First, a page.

Chandrachur Singh talks about his new role as a cookery show host, his varied interests and film career
He ignited audience hope with “Maachis”, but shortly fizzled out. After a forgettable role in “Chaar Din Ki Chandni”, Chandrachur Singh will be seen in a cookery show on Food Food channel, wherein he plays the host for various royal households in Rajasthan. He will explore their cuisine as well as lifestyle and culture.
Here he talks about his passion for cooking and the new turn in his career.
Excerpts from an interview with the actor.
With so many cookery shows on every channel, how is “Royal Rasoi” different?
It is not just a cookery show, it is an experience. Cooking and eating are a part of it, but there is much more to the show. In every episode, I am hosted by one of the royal families of Rajasthan as it shares the royal cooking and recipes. Along with that, the architecture, culture and the history of the area have been encapsulated in every episode. Cooking is a very important facet of the royal life, and this show strives to showcase the reverence that goes with it. It is intellectually stimulating to know more about the royals and how they influenced the culture and cuisine of the region. How did cooking become a passion for you?
The elders in my family had a list of their own recipes that they would prepare regularly. Once, I tried to make my first dish, and it turned out to be successful. That's where I picked on, and from then whenever we were in the mood for a good home cooked meal, I would cook for the family. I would prepare both non-vegetarian as well as vegetarian dishes with mutton, chicken, dal, vegetables and potatoes. I was taught very early that a good dish has one distinctive flavour, and should not be crowded with many. Coming from a royal lineage yourself, do you feel it makes a difference in adjusting to the demands of entertainment industry?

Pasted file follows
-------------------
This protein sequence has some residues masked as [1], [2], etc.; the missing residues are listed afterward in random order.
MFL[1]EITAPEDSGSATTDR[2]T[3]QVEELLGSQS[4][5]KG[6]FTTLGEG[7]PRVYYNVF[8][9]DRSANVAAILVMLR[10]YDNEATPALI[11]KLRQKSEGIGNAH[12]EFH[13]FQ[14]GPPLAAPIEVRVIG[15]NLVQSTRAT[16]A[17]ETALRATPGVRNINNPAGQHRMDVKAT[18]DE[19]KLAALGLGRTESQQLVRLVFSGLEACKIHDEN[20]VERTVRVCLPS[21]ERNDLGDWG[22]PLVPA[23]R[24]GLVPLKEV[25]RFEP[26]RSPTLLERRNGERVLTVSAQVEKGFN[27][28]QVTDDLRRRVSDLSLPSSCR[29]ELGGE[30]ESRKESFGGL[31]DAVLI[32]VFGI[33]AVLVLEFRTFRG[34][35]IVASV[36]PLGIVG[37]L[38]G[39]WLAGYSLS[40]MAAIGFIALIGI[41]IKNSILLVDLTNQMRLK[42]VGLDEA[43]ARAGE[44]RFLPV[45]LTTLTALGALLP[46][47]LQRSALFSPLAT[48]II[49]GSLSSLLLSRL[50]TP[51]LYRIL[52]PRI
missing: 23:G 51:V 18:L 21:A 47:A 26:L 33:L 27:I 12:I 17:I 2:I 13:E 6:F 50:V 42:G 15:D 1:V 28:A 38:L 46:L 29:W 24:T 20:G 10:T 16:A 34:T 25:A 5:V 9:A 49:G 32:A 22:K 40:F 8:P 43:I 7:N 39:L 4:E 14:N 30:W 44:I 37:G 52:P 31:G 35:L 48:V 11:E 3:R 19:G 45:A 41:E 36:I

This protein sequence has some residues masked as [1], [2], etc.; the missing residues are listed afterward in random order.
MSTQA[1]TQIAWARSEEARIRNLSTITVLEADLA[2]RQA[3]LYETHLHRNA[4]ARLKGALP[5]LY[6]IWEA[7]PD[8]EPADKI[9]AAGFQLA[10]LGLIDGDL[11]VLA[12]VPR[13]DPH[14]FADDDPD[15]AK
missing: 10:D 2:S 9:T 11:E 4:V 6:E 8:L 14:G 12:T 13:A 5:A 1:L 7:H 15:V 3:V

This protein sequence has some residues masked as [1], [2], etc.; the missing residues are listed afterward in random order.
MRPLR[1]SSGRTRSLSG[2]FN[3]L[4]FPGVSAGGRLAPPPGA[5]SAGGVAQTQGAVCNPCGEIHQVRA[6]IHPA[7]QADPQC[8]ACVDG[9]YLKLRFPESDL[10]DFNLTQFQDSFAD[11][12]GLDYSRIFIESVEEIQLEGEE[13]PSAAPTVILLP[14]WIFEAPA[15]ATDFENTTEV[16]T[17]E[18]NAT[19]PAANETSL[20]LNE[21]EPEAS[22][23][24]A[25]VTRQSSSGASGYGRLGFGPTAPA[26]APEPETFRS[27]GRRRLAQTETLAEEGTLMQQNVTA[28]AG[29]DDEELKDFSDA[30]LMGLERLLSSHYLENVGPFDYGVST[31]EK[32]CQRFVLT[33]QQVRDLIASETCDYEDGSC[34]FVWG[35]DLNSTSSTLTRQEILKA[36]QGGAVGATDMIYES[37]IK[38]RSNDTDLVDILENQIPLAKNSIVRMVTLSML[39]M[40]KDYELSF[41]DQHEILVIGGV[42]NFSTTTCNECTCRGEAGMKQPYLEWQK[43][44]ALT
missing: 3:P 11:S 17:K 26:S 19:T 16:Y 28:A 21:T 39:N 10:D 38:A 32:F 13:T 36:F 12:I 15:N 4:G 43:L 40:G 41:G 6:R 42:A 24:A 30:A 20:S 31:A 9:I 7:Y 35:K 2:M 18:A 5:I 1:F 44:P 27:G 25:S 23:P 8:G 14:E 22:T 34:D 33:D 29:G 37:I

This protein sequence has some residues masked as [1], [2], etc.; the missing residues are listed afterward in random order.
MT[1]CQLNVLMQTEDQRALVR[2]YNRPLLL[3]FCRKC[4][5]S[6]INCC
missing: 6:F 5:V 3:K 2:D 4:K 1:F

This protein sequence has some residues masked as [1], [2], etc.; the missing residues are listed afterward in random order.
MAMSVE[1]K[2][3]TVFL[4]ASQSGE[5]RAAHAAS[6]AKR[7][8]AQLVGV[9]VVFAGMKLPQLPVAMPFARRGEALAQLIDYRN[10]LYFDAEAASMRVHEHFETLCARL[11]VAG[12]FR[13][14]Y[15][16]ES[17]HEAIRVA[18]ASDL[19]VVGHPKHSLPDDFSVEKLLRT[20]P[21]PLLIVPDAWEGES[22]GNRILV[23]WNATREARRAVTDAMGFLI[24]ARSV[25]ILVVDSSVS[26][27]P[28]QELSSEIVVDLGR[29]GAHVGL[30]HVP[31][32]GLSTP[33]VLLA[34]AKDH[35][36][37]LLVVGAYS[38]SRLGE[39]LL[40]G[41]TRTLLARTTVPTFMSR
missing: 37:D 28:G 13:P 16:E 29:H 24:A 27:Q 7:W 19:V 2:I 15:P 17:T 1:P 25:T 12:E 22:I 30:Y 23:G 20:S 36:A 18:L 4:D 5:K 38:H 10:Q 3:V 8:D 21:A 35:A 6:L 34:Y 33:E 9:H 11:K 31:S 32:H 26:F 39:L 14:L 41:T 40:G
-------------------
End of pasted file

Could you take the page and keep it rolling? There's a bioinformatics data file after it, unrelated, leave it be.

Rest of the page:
I don't think it makes any difference. What matters is your conduct and who you are. The right conduct alone can help you win over people.
We may have titles, but we have had a culture of hard work and honesty. My parents were very hard working, and in the family, we value money. Work ethic and other values are inculcated in us from the beginning. And we are taught to be consistent in our work. Obviously, once you have made your mark in the field, you can talk about it, but it really doesn't make any difference.
Like cooking, music has also been one of your passions, with which you started your career. From being a music teacher, how did you move to acting?
I always thought becoming a teacher would be a wonderful, as I believe it is a noble profession. Earlier, when cinema wasn't working out for me, I was trying to get a job as a teacher.
Then I got a permanent job as a music teacher, but eventually the route changed for me as I got a break in cinema. But music certainly remains my passion. Music is a universal language. It is unfortunate that post Independence, great musicians of our country with such immense talent have had to struggle so much.
After a great start, your film career saw a dip. I was looking at it more creatively than I should have. Now, I have realised cinema is a commercial art. I had trouble accepting it earlier as the environment I began in, with ‘Maachis' and spending time with Gulzar saab, was very creatively inspiring.
After that, I suddenly entered a creatively uninspiring environment, and back then, I was not prepared for it. It was not my cup of tea.
My interpretation of success was different. Also, I had health problems and then there were a few wrong decisions too.